Google is engaged with one of the U.S.’s largest health-care systems on a project to collect and crunch the detailed personal-health information of millions of people across 21 states.
The Wall Street Journal first reported on Monday that the company has teamed up with Ascension, the second largest healthcare services company in the country, for a project that was being code-named Nightingale.
The data involved in the initiative encompasses lab results, doctor diagnoses and hospitalization records, among other categories, and amounts to a complete health history, including patient names and dates of birth.
Neither doctors nor the patients in the 21 states where it will be used had been told about it.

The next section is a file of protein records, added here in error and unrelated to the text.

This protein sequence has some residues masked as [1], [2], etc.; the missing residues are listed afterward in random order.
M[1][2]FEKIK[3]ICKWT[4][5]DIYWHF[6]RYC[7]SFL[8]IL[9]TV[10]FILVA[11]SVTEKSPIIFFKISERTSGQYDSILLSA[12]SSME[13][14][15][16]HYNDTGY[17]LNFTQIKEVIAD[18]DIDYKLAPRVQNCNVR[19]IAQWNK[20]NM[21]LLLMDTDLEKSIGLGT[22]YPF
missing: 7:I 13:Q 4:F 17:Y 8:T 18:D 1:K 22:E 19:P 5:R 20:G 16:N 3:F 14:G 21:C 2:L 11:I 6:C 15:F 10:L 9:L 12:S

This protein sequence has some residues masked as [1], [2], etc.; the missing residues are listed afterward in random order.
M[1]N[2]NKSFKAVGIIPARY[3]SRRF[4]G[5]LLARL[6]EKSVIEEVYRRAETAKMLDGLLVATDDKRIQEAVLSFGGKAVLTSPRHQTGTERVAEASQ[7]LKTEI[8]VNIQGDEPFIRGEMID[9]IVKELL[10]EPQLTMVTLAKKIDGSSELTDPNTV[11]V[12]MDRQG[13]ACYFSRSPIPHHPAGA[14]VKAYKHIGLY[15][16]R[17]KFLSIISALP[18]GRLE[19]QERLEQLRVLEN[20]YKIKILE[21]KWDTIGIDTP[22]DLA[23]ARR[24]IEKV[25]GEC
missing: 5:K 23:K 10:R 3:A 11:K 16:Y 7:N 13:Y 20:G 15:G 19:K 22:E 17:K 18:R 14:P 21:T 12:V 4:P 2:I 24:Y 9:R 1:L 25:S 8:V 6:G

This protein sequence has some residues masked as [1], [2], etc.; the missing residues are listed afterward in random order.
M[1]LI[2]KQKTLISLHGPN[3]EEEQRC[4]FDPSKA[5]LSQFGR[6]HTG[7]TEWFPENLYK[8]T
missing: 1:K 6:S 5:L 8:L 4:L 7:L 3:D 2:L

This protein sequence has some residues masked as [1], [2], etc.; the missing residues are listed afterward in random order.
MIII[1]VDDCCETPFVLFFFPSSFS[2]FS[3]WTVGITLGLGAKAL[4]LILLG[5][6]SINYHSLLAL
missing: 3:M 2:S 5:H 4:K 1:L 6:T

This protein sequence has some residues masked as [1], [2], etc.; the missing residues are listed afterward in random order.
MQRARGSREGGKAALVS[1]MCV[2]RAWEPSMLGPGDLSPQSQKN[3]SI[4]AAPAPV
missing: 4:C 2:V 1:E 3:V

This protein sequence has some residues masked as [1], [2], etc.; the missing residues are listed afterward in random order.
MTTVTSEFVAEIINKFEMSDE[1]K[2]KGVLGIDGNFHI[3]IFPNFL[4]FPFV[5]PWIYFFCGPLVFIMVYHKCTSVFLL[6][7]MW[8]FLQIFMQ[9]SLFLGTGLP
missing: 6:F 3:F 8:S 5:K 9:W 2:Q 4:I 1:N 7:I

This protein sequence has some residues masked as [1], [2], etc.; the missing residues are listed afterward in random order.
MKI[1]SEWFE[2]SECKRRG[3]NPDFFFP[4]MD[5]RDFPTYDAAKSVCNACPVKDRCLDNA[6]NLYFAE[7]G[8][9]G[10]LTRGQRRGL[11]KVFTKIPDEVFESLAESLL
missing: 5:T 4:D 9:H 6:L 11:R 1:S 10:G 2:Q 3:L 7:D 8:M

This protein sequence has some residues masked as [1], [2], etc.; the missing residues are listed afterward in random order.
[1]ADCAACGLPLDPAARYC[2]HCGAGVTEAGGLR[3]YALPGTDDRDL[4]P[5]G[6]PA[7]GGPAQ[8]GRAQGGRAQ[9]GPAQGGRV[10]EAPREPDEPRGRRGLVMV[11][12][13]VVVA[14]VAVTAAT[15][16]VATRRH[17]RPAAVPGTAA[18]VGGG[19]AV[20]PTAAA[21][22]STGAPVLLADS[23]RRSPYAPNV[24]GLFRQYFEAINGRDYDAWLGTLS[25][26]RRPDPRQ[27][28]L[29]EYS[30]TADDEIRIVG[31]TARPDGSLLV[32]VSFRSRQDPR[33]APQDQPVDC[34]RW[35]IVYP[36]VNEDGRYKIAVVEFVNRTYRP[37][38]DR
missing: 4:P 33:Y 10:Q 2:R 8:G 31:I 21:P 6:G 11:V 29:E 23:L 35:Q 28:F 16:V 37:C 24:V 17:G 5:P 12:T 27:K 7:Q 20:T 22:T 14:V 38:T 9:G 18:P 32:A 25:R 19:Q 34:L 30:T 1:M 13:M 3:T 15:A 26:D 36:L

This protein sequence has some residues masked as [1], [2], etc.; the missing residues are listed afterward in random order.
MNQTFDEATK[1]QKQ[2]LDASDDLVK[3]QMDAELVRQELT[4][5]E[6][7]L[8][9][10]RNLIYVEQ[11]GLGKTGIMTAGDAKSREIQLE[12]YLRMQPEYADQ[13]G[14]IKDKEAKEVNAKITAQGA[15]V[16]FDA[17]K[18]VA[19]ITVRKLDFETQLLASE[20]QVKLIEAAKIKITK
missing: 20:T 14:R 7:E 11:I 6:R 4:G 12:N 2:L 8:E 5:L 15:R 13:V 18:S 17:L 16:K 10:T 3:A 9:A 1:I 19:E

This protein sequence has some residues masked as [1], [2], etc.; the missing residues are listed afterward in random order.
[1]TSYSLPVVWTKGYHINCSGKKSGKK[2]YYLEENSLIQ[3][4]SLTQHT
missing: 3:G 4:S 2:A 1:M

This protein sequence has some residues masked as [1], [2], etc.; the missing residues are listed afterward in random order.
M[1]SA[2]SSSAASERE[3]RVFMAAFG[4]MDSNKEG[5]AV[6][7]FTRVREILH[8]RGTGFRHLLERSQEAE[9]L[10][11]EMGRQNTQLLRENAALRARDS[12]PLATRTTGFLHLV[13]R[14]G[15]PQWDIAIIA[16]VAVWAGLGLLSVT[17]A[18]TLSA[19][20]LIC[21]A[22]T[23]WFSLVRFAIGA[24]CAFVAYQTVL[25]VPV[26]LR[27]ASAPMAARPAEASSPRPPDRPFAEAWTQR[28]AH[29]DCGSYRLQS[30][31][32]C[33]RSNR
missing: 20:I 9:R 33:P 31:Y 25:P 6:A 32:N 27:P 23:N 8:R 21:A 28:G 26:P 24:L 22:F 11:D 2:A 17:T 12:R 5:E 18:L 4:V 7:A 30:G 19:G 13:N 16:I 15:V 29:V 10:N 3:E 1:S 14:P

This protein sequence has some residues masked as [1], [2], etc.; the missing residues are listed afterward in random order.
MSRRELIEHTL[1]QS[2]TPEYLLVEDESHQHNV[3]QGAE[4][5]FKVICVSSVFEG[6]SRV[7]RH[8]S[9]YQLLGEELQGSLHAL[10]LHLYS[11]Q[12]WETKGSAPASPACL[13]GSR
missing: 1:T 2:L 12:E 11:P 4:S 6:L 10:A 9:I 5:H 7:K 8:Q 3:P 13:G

As many as 150 Google employees have already seen some people’s data, it is reported.
Some Ascension employees have raised questions about the way the data is being collected and shared, both from a technological and ethical perspective, according to the people familiar with the project. But privacy experts said it appeared to be permissible under federal law. That law, the Health Insurance Portability and Accountability Act of 1996, generally allows hospitals to share data with business partners without telling patients, as long as the information is used “only to help the covered entity carry out its health care functions.”
Google hopes to use the data in part to design new software, underpinned by advanced artificial intelligence and machine learning, that zeroes in on individual patients to suggest changes to their care.